Does a sweeping story and large budget make a great game? Many smaller developers like Teotl Studios and Talawa Games believe a great game – a great experience – can be found in the simpler things. Made on the Unreal Engine, their downloadable PC game Unmechanical is just that – simple.
Contrary to some beliefs, simple does not mean a game has to be unpolished. Quite the opposite in fact. Unmechanical is a beautiful puzzle game set in a 2.5D world. While the foreground is in two dimensions, there are vast areas and stunning levels of detail in the background. Through the five or so hours of gameplay, Unmechanical takes our unnamed flying robot from being lost from being deposited in an underground cavern to strangely biological segments and beyond. The story is simple: keep moving and exploring.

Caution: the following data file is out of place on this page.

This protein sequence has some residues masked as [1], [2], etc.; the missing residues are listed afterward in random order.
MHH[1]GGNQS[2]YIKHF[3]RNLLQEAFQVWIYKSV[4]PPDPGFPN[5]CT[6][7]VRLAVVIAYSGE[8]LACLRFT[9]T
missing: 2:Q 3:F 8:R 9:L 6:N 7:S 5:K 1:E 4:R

Traversing and interacting with this world is as simple as its premise. To move around, the single-copter bot can be controlled by the standard WASD or arrow keys. Along with moving, the only interaction mechanic is a tractor beam with a short range located directly underneath our bot which can be activated with the space bar or left mouse click. This singular ability to interact with the environment creates a surprisingly large number of varied puzzles.
Solving various puzzles to progress from one area to the next gives the player a great pace and rewarding sense of accomplishment. Without any instructions or tutorial, Unmenchanical represents an age of video games where players learn and expand their understanding of how the world works through their own experience. In a generation accustomed to tutorial introductions and flashing signs, this method might not appeal to everyone. Simple puzzles in the beginning slowly introduce new ways the singular ability can be used. It’s amazing the variety and complexity this one mechanic allows the developers to build.